Parasitology, Harold W. Manter Laboratory of


Document Type


Date of this Version



BMC Research Notes (2009) 2: 53

doi: 10.1186/1756-0500-2-53


Copyright 2009,the authors. Open access material

License: CC BY 2.0



A large part of our knowledge on the world's species is recorded in the corpus of biodiversity literature with well over hundred million pages, and is represented in natural history collections estimated at 2–3 billion specimens. But this body of knowledge is almost entirely in paper-print form and is not directly accessible through the Internet. For the digitization of this literature, new territories have to be chartered in the fields of technical, legal and social issues that presently impede its advance. The taxonomic literature seems especially destined for such a transformation.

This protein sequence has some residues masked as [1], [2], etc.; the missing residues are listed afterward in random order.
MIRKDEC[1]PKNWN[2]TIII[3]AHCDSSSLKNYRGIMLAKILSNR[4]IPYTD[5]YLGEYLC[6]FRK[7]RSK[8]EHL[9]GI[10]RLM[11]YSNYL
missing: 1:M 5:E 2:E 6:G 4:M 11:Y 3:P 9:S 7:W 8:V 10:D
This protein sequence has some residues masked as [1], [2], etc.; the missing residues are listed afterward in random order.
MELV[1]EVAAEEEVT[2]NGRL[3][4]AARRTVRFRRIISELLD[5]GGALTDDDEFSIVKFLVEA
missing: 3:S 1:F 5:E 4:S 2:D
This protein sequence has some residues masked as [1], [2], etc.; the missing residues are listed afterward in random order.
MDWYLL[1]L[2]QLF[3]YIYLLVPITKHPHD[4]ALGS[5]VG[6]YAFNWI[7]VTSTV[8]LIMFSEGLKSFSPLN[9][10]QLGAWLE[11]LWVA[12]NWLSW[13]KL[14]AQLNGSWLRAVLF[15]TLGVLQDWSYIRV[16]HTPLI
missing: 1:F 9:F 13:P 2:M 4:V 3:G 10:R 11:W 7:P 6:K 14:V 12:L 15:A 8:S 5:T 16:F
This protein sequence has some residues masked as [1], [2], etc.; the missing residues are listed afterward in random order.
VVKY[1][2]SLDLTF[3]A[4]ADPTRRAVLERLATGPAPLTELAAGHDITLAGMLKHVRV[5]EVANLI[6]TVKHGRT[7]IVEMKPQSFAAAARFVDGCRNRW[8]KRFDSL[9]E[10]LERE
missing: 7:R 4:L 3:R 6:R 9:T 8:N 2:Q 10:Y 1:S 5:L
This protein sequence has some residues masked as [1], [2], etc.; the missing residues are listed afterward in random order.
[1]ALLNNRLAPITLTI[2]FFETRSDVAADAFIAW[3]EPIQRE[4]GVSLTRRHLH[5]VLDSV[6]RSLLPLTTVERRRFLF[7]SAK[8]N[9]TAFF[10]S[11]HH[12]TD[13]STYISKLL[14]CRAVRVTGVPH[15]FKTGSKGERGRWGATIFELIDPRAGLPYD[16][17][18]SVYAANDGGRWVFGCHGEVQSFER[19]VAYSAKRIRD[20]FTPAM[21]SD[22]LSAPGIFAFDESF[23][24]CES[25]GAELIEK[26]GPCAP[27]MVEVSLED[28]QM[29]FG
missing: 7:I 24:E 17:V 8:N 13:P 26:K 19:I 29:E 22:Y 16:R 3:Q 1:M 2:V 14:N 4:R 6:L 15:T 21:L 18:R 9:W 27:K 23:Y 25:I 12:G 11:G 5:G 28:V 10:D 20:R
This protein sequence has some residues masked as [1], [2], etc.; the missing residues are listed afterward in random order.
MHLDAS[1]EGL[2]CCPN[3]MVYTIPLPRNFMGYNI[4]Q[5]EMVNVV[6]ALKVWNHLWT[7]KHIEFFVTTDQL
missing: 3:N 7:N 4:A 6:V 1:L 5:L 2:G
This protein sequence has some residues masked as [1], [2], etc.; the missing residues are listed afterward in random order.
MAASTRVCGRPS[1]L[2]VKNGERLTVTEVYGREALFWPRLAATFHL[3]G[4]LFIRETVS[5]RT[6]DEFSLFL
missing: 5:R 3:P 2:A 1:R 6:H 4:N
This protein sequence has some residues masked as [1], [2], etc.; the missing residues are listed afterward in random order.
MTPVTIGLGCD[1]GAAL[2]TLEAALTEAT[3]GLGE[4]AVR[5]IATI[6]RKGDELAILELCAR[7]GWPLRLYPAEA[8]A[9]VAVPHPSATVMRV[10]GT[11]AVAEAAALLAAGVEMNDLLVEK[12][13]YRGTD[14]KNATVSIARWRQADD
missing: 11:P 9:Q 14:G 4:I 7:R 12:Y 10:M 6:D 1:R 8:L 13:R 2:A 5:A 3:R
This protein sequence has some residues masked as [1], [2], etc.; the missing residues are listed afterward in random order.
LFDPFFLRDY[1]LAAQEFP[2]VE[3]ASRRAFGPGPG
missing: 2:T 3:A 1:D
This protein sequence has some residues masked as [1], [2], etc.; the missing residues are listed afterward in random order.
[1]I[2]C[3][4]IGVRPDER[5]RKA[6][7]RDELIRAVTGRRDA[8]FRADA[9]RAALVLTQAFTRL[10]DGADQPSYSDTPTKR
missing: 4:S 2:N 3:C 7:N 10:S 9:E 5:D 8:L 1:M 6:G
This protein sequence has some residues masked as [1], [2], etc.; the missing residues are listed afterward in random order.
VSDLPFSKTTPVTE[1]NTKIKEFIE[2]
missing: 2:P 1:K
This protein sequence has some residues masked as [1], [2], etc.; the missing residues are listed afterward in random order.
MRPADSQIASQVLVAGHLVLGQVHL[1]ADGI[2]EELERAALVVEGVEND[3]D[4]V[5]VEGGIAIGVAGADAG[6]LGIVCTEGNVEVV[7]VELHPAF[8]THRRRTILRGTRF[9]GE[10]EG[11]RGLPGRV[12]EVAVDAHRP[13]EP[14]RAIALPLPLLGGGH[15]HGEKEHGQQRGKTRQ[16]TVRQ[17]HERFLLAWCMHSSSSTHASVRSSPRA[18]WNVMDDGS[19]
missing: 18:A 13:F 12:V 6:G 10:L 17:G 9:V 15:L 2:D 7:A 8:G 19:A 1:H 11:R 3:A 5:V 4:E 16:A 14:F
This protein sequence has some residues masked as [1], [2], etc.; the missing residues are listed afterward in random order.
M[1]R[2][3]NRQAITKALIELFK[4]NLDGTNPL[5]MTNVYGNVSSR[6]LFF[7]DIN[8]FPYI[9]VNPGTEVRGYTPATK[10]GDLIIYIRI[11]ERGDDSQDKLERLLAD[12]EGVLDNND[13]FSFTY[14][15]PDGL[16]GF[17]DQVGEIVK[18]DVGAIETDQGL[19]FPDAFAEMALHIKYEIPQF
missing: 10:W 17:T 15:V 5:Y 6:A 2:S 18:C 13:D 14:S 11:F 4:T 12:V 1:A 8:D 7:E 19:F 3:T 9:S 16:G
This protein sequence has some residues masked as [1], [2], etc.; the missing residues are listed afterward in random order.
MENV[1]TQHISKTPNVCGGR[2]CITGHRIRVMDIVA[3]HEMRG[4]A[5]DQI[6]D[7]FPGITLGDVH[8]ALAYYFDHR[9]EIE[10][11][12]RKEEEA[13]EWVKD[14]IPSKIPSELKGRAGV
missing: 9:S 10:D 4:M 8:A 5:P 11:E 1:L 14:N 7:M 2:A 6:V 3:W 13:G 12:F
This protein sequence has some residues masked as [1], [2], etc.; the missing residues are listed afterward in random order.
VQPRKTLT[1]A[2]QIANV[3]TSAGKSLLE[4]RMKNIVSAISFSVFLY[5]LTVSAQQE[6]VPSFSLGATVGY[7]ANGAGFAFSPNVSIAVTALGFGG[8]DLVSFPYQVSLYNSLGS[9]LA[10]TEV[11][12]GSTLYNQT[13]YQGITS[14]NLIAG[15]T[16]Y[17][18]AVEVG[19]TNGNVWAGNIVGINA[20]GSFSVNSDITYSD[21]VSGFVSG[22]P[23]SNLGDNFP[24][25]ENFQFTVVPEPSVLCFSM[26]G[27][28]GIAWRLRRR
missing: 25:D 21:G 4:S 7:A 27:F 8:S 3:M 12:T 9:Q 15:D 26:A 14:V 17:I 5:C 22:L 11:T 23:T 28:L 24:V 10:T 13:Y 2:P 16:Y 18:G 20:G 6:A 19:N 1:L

Plazi was founded as an association with the primary goal of transforming both the printed and, more recently, "born-digital" taxonomic literature into semantically enabled, enhanced documents. This includes the creation of a test body of literature, an XML schema modeling its logic content (TaxonX), the development of a mark-up editor (GoldenGATE) allowing also the enhancement of documents with links to external resources via Life Science Identifiers (LSID), a repository for publications and issuance of bibliographic identifiers, a dedicated server to serve the marked up content (the Plazi Search and Retrieval Server, SRS) and semantic tools to mine information. Plazi's workflow is designed to respect copyright protection and achieves extraction by observing exceptions and limitations existent in international copyright law.


The information found in Plazi's databases–taxonomic treatments as well as the metadata of the publications–are in the public domain and can therefore be used for further scientific research without any restriction, whether or not contained in copyrighted publications.

Included in

Parasitology Commons